The Women’s Book Vol 1 is Here!

The Women's Book CoverIn 2014, while working on a different book project, I realized that it was time to address a topic that I had been avoiding for quite some time, one that I had intended to examine but, due to the complexity involved, had so far avoided.

That topic was women’s physiology as it pertained to nutrition, fat loss, muscle gain and training.   And it was time to finally address it.  For almost the next 3 years I would dive into the research and physiology, realizing that the degree of complexity and the differences present between women and men were immense.  The deeper I delved, the more differences I found and what I thought would end up being a fairly short book started to turn into a tome.

The work was exhaustive and I’d end up having to pull out the training sections and divide the book into two volumes (Volume 2 will cover training and will be out, well….I don’t know when exactly).

After all of that.  After all of the research, and writing and editing (helped immensely by feedback from Eric Helms, who also contributed an appendix on peak week for physique athletes and making weight for weight class athletes), it was done.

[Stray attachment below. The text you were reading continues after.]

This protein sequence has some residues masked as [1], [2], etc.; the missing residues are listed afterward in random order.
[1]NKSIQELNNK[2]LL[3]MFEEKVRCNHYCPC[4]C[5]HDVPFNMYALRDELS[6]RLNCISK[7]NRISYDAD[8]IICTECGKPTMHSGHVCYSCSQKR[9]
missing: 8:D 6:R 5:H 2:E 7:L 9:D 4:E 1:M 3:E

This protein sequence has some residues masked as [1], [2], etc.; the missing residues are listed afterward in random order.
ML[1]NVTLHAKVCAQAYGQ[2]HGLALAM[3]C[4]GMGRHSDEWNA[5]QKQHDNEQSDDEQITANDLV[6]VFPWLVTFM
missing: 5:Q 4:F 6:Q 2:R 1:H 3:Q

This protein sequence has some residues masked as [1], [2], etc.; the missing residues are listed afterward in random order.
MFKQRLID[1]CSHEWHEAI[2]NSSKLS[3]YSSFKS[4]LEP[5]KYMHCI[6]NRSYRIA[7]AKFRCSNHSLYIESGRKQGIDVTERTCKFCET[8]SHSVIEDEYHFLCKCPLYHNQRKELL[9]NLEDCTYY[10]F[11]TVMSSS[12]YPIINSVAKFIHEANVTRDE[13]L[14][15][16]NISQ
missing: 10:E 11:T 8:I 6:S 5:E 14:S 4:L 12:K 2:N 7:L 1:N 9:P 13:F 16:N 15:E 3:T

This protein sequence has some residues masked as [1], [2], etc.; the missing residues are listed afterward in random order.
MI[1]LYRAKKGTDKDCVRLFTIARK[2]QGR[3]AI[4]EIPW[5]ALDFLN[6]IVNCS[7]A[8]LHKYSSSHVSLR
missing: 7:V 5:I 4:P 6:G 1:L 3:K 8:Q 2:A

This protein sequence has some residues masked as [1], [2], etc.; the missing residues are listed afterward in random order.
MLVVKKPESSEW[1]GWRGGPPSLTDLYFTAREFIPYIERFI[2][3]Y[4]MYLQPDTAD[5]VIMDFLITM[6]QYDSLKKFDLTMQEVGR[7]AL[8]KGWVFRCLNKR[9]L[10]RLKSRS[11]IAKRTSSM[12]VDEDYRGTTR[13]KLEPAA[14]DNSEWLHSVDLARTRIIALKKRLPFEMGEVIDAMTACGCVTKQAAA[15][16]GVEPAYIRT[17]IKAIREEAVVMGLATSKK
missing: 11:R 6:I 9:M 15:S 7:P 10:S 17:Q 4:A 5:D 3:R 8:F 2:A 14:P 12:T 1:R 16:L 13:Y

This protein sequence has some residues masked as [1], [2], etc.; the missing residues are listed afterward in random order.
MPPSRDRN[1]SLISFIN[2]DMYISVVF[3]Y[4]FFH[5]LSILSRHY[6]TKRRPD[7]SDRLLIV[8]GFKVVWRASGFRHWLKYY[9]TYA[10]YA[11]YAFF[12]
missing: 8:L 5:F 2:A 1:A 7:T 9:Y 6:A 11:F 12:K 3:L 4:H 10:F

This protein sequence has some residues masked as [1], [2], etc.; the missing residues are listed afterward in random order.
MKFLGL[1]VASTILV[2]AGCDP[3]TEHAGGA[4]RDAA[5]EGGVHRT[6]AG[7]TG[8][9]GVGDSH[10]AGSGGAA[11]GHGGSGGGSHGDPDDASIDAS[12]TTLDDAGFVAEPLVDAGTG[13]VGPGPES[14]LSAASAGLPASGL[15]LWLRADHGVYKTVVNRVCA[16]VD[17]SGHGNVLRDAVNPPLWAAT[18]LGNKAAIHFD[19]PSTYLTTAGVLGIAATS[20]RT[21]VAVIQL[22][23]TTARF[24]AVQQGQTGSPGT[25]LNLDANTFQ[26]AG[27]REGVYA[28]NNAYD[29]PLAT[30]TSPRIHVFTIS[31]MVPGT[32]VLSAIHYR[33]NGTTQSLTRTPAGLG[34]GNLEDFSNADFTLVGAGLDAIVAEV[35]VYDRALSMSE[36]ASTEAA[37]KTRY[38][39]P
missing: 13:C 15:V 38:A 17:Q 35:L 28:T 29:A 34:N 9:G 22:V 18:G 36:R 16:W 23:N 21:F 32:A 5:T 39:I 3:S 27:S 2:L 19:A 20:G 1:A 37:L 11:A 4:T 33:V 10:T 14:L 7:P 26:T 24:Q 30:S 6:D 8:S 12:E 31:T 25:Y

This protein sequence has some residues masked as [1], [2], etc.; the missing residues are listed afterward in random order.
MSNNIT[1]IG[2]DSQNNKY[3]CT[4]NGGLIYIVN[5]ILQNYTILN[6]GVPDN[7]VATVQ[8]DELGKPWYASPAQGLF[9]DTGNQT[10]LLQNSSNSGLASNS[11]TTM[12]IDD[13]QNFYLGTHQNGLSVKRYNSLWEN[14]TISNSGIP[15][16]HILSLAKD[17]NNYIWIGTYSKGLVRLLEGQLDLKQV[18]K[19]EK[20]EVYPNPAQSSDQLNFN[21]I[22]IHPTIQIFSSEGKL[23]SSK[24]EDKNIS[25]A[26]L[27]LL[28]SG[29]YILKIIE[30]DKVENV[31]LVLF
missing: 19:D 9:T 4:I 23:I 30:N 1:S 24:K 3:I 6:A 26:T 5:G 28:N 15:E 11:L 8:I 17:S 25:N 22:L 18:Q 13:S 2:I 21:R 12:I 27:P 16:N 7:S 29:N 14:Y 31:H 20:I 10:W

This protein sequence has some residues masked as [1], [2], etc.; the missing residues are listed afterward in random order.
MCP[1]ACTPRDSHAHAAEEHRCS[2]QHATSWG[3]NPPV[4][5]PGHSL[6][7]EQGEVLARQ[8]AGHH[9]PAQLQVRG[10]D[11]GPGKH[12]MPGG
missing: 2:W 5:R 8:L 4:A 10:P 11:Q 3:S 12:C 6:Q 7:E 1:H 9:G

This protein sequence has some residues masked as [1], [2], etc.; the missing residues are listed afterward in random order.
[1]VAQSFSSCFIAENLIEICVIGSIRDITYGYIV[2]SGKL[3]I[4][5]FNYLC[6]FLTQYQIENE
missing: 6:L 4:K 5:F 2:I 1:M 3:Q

At a staggering 438 pages, containing over 850 scientific references, the Women’s Book Vol 1 covers virtually every possible topic relevant to women’s nutrition, diet, fat loss or muscle gain in detail.   Background physiology on fuel use, fat storage and loss, stress, menstrual cycle function and more are all examined in detail.  Many of these topics are discussed within the context of how women and men differ physiologically.


Why do Leg Extensions Hurt So Much?

Ok, this is going to be one of my stupid, pointless, non-applied articles that I just need to write to get something out of my head (so unless you’re really interested in minutial trivia go read something else).  It’s also a way to actually update the site as I finish up getting ready to launch the Women’s book (no foolin’ this time, the book is done and it’s just some busywork to launch in the third week of January).